Let's round it up: 1. You get all notifications, you can see ALL posts when you visit the group too. 2. You ALSO get to see popular posts in your main integrated feed, your homepage of Facebook.

I never meant "index Facebook". Why the hell would I suggest that? I said it's not important. I guess you had another confusion here.

Facebook supports automatic archiving. Once posted, nothing is deleted from the Web. Search engines cannot index that. But archives are present that can be accessed from Facebook itself.

I understand what you mean by being open and public here. On Facebook however, we're in fact being more public. No public or social person, a non-technical guy, has even used search engines to crawl out email messages. However, he has more, and MUCH MORE, chances of finding our content if we're publishing in an Open-privacy Facebook group, because 85% of people who can afford computers, basic software, and internet are on Facebook. I want you to pay special attention to this point please.

Pages are a different story. Groups can be "subscribed" to. Like sending an email to the subscription address to subscribe to this mailing list, on Facebook, people have to "Join" the group and click on the button that reads "Subscribe". Not much difference, okay? If email can be YOUR native interface of communication, Facebook can be so for 85% of people, don't overlook that fact. Don't think email are more down-to-earth, "real" faces of Internet. Web is the real face of Internet.

You CAN search in Facebook GROUP, the thing we're talking about. Not your Facebook account, but the damn group for God's sake. There's a bar on top-right, that says "SEARCH". Enter your query and press enter. Done. Or click on the magnifying glass, that works too.

Your personal concern is fully valid, but yet you fail to acknowledge the great UI improvement I'm proposing. Don't be a hypocrite. You say "I believe my personal concern is valid" and "I am describing a usability and workflow concern." then why do you, out-of-hand, dismiss the fact that Facebook is more efficient in terms of usability and workflow? At least accept that. Also, more user-friendly, intuitive, modern, next-generation Web-stuff (that we advocate: learning of best practices, not engineering of email protocols).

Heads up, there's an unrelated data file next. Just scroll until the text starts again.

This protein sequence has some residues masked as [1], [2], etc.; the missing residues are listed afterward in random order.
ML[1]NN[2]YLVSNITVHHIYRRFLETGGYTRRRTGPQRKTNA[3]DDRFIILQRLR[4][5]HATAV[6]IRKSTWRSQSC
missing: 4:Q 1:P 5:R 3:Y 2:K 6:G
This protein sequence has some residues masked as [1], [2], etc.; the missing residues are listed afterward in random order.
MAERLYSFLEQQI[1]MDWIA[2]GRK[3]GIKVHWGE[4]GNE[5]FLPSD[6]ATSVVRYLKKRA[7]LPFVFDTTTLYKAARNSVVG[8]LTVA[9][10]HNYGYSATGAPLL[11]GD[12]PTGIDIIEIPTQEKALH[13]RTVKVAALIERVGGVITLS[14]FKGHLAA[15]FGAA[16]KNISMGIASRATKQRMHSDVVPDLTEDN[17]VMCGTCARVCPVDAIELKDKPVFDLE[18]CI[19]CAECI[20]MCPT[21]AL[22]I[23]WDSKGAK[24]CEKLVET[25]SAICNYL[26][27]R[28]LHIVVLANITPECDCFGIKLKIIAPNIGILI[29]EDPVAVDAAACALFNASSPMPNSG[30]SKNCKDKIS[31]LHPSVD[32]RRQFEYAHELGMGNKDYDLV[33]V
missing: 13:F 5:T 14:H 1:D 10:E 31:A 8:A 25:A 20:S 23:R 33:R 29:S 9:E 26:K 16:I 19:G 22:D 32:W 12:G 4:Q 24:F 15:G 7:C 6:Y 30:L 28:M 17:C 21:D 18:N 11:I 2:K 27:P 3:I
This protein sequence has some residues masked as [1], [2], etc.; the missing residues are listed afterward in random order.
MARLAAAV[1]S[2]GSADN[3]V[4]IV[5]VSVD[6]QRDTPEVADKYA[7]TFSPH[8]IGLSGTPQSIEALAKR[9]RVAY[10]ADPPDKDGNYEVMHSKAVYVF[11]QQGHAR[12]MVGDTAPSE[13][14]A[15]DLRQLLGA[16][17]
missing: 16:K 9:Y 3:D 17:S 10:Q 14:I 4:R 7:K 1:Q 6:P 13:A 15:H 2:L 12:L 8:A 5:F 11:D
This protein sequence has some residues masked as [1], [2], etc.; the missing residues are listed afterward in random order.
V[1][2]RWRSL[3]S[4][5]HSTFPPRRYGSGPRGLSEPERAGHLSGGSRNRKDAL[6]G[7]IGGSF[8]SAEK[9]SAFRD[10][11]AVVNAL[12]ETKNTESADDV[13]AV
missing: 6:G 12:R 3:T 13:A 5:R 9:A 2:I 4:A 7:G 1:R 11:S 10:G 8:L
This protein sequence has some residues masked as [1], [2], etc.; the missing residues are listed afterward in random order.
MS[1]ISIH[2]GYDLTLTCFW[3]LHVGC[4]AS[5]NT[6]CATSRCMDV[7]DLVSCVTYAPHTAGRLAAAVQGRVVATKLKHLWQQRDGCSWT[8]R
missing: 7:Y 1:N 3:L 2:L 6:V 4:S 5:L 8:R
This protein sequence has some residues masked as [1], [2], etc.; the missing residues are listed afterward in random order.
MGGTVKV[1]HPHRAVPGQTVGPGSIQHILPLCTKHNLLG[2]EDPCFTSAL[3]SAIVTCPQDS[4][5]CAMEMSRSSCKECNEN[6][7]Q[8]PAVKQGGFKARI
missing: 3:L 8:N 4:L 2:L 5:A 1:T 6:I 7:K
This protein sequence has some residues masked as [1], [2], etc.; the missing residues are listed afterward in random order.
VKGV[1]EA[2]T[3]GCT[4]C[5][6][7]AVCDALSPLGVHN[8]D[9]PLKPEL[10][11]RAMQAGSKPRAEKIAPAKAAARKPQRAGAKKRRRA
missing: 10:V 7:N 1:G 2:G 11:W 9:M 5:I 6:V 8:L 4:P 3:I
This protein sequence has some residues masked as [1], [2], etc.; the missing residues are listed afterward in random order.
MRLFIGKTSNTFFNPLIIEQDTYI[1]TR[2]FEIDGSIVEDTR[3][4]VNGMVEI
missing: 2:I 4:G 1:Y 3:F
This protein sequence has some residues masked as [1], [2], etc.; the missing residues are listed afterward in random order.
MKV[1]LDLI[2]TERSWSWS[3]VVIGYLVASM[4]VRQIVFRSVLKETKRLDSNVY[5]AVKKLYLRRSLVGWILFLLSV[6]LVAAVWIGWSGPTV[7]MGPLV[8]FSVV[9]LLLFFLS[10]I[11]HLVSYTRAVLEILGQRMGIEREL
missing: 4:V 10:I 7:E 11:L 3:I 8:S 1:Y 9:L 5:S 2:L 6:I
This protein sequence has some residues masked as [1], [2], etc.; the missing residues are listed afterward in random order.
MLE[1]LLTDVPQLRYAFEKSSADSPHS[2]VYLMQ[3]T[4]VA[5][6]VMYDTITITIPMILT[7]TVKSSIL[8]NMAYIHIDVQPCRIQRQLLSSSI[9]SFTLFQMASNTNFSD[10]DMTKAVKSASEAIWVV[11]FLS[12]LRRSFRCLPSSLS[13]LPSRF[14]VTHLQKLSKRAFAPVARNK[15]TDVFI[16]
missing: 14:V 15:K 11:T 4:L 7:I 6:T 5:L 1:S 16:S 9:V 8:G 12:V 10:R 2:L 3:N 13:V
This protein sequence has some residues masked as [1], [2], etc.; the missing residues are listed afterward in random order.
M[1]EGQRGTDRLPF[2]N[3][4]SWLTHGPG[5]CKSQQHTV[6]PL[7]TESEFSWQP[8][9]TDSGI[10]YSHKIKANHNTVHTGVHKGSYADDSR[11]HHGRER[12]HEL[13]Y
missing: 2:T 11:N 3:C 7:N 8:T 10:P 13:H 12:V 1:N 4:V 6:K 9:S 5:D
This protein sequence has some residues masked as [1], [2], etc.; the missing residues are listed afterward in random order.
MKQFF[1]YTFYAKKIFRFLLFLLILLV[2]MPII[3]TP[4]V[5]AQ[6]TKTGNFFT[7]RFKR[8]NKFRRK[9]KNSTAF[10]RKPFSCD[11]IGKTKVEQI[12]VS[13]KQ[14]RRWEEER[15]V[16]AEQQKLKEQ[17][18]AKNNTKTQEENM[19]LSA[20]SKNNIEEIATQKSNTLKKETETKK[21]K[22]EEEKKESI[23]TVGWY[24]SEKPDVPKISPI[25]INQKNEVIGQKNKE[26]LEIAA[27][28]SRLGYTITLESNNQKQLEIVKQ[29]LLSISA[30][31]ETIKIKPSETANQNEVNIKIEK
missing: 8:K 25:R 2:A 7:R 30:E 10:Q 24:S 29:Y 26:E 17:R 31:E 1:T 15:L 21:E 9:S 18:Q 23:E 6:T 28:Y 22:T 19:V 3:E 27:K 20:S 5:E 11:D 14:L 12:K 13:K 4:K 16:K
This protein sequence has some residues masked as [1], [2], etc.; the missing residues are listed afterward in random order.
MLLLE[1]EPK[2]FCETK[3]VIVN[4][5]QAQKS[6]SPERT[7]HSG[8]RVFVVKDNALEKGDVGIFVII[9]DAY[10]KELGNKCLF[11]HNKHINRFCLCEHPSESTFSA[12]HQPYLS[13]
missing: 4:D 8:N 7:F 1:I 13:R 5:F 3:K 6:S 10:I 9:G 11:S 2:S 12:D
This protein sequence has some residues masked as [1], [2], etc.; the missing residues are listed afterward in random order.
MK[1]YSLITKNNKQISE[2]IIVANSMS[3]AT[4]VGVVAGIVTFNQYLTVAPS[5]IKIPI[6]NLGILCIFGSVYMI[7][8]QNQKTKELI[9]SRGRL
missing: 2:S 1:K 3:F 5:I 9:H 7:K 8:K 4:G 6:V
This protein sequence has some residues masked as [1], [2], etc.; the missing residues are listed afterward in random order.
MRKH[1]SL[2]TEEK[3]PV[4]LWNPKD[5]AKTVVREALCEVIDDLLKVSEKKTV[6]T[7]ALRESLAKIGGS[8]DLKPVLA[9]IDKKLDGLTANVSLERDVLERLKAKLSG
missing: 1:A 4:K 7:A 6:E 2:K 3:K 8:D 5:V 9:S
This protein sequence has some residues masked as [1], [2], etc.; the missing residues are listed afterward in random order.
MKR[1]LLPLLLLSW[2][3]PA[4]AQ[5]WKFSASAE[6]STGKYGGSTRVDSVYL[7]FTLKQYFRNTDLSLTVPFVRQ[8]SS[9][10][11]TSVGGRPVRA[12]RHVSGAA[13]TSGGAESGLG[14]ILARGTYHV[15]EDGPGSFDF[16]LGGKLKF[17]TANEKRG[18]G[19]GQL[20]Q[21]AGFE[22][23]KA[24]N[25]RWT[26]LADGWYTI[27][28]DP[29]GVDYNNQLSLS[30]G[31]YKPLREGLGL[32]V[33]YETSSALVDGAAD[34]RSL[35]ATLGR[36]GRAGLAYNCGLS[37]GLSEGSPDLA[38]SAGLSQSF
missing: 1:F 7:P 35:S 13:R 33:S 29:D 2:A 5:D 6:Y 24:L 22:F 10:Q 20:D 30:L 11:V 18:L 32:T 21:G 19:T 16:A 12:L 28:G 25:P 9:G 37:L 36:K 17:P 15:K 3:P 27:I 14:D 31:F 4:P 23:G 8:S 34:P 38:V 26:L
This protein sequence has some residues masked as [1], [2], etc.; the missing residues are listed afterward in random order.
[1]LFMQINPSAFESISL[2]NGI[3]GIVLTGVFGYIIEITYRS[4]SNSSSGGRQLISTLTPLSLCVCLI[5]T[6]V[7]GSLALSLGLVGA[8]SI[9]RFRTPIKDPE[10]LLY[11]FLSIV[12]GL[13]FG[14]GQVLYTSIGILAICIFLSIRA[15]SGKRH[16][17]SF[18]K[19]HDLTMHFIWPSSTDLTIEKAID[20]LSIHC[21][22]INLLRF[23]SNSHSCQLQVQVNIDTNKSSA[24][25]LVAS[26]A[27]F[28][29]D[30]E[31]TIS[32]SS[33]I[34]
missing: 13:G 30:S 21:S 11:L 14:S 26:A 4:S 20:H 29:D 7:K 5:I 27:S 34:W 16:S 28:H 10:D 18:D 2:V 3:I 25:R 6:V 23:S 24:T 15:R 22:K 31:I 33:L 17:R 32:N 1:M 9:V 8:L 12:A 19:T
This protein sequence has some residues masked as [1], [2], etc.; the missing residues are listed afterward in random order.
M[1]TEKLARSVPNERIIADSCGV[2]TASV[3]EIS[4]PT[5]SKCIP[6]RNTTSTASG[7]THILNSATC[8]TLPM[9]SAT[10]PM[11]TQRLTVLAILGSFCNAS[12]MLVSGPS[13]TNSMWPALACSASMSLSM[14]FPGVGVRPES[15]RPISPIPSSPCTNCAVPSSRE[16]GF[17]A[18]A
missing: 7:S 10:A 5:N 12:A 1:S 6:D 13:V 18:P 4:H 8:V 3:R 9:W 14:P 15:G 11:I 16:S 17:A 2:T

Saying you don't see any purpose to respond further clearly tells me that you don't have any crucial counter-argument to my proposal.

Thank you for your time. If you still cannot get around any of the argument I've provided for your points, feel free to email again.


---- On Fri, 12 Dec 2014 20:36:56 -0800 Pat Tressel &lt;ptressel@myuw.net&gt; wrote ---- 

Right here, I had to compose a new email, add p-wp@w3.. address, add your address (Pat), and add a subject before I could even start typing. I don't think this feeling is very great. 

Sounds like you could use a better email client...  I'm just using the ordinary web Gmail client, and not having those problems.  There is no need to add individuals who respond to your post to the To list as (clearly) they are subscribed to the mailing list.  Just keep the mailing list name as the To.

Well, all things you've mentioned can be counter-argued or criticised. So, kindly read along.

Facebook archives will also be permanently available. 

Sorry, but they disappear off the timeline.  Do you mean we should run some sort of scraper and copy them out to where search engines can get at them?  Search engines cannot crawl FB -- that would be a serious breach of privacy.

There's no indexing I see of our emails either.

They are public, not robotted out, and are indexed by the usual web search engines.


Facebook doesn't deliver anything.

Exactly the problem I noted.

In the group (like I have to open my mail account, you have to open the Facebook group, nothing different), you can see all posts. Further, you'll get notified of each new post.

I do not get notified on all posts from FB pages that I do follow.  I only get a selection of posts, generally for events.

The Timeline thing you said is rather an advantage. The popular and more discussed posts of the group WILL ALSO BE SHOWN on members' Timelines, a bonus.


If you have to search for the mail in your inbox, you have to search for the post in the group.

I cannot search in FB.  I can search -- with a *search query*, like web search -- in my own email. I can also do a search in the mailing list archive using a web search engine. 

You say if there are lots of communities you have to see and one option is to have them as Facebook groups and other option is to have emails coming from them. Please do not confuse me. We're talking about taking WPD's work communication on Facebook, we're not dealing with a client and her problem with multiple groups she has to look at. I have fifteen groups on Facebook that I actively participate in and just four mailing lists. Yet, the mailing lists are more messy and a pathetic excuse in the name of user interface.

I believe my personal concern is valid, and dismissing it out of hand as irrelevant is not a good way to have an engineering discussion.  I am describing a usability and workflow concern. 

Your gripe

Ok, I see there is no purpose for me to respond further.  I am not the one with the "gripe", and you are imputing to me opinions that I do not hold.  Your problems with email appear to stem from use of a defective email client that does not thread nor properly handle return addresses.

-- Pat



Received on Saturday, 13 December 2014 12:33:58 UTC